The Men Behind the Monsters

As my first post after the horror fest (12 classic horror films in four days), I would like to write about some of the recurring actors that I encountered. Some were old friends, like Claude Rains, while others were new faces.

Actor: Bela Lugosi
Filmography: Dracula / The Wolf Man
Previous Films Viewed: Plan 9 From Outer Space

Fond Memory: Listening to his inspired Count Dracula voice.

His performance as Count Dracula lived up to my expectations. It was a little weird watching this version having already seen Bram Stoker’s Dracula (Dir. Francis Ford Coppola), which I didn’t care for all that much. The difference in character is very different from film to film. The next Dracula film on my list to see if Werner Herzog’s adaptation. Kinski in the titular role sounds like a match made in heaven.

Personal Quote:

“Never has a role so influenced and dominated an actor’s role as has the role of Dracula. He [Dracula] has, at times, infused me with prosperity and, at other times, he has drained me of everything.”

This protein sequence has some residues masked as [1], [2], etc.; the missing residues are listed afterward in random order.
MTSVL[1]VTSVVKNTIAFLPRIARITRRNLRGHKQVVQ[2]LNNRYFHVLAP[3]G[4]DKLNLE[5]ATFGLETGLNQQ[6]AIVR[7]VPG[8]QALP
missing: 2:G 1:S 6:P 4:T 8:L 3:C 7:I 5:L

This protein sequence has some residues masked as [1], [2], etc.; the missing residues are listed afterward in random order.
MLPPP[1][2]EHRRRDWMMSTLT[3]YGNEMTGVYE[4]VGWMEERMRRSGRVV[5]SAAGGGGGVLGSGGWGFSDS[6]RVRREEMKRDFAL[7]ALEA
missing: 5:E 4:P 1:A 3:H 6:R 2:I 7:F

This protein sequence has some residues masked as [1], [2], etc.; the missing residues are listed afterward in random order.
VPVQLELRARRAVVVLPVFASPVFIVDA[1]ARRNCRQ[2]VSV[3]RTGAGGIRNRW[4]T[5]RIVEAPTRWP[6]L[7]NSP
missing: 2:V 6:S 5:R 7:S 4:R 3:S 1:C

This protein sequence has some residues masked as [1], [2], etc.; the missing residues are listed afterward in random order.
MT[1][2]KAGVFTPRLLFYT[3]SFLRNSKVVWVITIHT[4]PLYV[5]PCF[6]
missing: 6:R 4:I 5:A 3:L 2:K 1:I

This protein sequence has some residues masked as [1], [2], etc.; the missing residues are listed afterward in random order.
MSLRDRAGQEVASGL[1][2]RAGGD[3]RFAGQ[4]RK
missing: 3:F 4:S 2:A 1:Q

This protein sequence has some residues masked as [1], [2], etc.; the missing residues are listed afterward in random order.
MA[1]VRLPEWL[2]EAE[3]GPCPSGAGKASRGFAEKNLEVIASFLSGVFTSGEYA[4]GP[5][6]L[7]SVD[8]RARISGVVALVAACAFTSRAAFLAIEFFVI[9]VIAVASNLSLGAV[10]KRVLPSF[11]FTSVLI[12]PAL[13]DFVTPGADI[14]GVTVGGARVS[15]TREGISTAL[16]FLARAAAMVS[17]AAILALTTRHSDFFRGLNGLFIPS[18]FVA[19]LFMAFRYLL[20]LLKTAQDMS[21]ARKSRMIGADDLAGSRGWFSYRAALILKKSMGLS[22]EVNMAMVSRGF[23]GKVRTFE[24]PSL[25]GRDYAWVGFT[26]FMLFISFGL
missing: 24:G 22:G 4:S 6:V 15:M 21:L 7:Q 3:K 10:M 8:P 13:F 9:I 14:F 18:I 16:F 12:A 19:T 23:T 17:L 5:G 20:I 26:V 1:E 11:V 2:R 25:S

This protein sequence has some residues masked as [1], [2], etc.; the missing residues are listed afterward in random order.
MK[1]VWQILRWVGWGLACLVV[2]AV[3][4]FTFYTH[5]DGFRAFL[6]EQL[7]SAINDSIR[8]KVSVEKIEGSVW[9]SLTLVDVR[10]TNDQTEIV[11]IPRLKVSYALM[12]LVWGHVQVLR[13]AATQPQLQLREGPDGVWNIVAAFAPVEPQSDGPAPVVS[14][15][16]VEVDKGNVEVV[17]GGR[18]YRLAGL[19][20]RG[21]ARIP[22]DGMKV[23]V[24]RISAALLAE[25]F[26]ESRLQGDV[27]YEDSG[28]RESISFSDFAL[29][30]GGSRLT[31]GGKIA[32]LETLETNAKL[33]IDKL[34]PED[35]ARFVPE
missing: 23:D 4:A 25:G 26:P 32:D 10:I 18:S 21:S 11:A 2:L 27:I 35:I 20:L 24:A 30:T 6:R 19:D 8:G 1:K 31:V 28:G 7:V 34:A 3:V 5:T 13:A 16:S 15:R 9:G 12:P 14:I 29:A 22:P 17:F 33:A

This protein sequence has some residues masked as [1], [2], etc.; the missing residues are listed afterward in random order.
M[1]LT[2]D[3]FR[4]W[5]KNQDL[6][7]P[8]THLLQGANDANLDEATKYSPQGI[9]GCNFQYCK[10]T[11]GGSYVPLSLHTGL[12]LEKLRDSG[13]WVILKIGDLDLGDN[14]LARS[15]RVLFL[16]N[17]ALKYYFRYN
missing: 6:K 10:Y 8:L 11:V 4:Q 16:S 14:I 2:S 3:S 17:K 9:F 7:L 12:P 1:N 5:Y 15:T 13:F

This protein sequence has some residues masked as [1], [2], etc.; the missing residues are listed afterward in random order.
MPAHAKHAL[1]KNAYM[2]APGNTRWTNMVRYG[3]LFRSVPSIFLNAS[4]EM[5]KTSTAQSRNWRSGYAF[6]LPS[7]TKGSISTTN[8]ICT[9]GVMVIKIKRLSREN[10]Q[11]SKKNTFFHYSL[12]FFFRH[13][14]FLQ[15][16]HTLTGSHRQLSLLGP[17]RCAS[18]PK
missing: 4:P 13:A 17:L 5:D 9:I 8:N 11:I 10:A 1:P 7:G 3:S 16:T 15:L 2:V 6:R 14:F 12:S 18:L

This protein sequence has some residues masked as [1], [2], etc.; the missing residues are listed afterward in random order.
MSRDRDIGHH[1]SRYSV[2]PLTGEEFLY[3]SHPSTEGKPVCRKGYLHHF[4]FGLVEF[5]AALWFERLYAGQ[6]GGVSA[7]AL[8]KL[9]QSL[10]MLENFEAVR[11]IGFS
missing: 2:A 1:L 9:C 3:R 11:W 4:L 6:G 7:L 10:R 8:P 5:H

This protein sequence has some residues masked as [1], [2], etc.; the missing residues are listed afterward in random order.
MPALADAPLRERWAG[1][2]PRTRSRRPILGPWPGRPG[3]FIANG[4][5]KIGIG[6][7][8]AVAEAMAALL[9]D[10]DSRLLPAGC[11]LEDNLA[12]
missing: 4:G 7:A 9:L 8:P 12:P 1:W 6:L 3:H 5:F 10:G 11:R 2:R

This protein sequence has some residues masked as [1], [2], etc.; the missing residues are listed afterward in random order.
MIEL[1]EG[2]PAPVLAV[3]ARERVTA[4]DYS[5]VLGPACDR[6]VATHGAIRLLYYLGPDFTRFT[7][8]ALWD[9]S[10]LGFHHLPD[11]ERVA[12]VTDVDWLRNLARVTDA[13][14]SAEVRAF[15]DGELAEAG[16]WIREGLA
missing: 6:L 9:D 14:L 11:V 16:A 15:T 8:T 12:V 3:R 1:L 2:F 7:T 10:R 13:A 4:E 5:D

Actor: Dwight Frye
Filmography: Dracula / Frankenstein / The Invisible Man / Bride of Frankenstein
Previous Films Viewed:
Fond Memory: Watching his performance as the crazed Renfield in Dracula.

I have quickly become a fan of Dwight Frye, who is aptly known as “The Man of a Thousand Deaths”. His roles included Renfield in Dracula, Fritz in Frankenstein, a news reporter in The Invisible Man, and Karl in Bride of Frankenstein; he’s quite the versatile actor, though he seems too type-cast as you can see in the following quote from Frye himself.

I’m wanting to see more films that he has been in, so any recommendations would be appreciated before I update my NetFlix queue.